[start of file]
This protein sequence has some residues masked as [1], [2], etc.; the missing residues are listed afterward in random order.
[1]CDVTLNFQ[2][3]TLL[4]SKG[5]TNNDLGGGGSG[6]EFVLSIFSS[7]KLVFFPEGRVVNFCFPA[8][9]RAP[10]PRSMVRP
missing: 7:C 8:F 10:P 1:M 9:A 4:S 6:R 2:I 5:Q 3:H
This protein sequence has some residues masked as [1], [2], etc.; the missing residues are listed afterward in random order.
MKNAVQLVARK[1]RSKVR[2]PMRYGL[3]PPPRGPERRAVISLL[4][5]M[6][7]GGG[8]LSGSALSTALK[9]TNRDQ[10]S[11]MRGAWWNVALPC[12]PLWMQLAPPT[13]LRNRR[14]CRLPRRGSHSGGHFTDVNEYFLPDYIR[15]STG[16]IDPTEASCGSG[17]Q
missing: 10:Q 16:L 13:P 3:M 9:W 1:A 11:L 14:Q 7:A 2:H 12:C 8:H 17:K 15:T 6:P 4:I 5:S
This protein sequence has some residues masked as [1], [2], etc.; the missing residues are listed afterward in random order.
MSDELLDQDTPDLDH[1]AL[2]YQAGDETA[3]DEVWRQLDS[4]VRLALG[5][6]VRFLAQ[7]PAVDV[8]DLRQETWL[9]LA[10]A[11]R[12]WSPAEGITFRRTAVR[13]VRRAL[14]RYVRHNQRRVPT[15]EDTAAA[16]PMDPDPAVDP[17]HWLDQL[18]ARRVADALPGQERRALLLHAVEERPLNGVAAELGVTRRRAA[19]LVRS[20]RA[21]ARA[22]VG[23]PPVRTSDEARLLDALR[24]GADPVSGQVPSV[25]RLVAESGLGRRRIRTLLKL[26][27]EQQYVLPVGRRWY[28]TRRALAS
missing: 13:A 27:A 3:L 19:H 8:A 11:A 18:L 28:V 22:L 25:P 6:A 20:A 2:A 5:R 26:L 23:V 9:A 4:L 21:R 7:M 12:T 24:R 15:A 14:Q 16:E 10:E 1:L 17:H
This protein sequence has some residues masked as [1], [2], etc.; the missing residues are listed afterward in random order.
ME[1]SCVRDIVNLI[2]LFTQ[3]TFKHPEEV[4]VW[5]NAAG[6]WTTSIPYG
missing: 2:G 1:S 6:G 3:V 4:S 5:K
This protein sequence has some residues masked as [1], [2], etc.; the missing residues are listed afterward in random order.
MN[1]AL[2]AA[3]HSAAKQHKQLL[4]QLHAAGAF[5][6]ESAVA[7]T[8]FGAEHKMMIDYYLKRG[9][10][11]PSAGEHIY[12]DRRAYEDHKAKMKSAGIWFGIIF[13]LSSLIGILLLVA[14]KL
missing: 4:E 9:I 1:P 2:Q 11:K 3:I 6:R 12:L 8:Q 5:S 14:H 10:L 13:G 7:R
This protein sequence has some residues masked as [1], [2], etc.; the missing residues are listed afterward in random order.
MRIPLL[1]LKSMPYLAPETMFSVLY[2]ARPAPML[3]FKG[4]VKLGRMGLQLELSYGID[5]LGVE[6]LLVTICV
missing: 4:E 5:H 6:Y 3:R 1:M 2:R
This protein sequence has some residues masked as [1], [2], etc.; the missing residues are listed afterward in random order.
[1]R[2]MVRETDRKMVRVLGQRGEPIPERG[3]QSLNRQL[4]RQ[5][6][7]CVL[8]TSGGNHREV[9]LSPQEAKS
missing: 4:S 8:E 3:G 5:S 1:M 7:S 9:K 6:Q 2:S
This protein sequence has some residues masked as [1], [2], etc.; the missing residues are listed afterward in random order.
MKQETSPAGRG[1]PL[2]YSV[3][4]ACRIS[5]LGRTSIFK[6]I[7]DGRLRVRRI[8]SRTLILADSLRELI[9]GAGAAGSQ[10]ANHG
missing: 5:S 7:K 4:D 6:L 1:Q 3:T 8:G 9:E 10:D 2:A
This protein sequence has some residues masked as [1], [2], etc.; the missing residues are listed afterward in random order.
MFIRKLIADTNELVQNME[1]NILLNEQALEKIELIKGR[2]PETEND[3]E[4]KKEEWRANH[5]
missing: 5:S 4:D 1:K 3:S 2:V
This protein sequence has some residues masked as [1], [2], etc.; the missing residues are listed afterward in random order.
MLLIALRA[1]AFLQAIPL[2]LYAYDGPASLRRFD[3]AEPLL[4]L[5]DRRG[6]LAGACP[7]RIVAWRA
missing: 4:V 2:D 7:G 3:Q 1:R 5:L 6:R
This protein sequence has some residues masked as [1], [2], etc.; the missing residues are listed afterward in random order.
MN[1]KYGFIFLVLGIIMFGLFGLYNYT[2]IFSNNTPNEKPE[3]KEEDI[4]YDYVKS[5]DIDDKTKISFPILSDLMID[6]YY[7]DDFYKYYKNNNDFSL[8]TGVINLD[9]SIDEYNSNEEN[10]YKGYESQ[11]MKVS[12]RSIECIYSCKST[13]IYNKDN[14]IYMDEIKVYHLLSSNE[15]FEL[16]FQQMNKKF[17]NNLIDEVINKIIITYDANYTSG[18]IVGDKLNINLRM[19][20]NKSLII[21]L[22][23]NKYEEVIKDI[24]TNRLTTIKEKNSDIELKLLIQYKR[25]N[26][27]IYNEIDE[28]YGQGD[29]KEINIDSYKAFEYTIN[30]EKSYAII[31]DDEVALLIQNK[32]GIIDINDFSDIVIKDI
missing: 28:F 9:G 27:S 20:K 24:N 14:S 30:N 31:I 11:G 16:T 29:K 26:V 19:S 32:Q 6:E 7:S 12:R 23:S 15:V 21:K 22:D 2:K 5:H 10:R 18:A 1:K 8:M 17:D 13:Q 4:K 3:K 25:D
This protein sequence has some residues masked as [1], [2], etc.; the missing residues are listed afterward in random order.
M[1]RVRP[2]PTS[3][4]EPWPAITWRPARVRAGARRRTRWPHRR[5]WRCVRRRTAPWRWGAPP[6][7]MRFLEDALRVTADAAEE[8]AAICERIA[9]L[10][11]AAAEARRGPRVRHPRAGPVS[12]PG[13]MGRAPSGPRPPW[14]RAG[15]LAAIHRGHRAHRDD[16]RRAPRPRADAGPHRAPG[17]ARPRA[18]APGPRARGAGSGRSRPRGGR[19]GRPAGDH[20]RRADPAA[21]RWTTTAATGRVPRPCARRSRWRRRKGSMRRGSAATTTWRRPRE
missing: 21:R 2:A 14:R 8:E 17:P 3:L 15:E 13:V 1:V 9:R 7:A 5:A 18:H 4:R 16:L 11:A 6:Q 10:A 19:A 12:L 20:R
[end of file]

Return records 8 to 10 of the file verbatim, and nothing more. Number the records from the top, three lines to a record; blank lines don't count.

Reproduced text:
This protein sequence has some residues masked as [1], [2], etc.; the missing residues are listed afterward in random order.
MKQETSPAGRG[1]PL[2]YSV[3][4]ACRIS[5]LGRTSIFK[6]I[7]DGRLRVRRI[8]SRTLILADSLRELI[9]GAGAAGSQ[10]ANHG
missing: 5:S 7:K 4:D 6:L 1:Q 3:T 8:G 9:E 10:D 2:A
This protein sequence has some residues masked as [1], [2], etc.; the missing residues are listed afterward in random order.
MFIRKLIADTNELVQNME[1]NILLNEQALEKIELIKGR[2]PETEND[3]E[4]KKEEWRANH[5]
missing: 5:S 4:D 1:K 3:S 2:V
This protein sequence has some residues masked as [1], [2], etc.; the missing residues are listed afterward in random order.
MLLIALRA[1]AFLQAIPL[2]LYAYDGPASLRRFD[3]AEPLL[4]L[5]DRRG[6]LAGACP[7]RIVAWRA
missing: 4:V 2:D 7:G 3:Q 1:R 5:L 6:R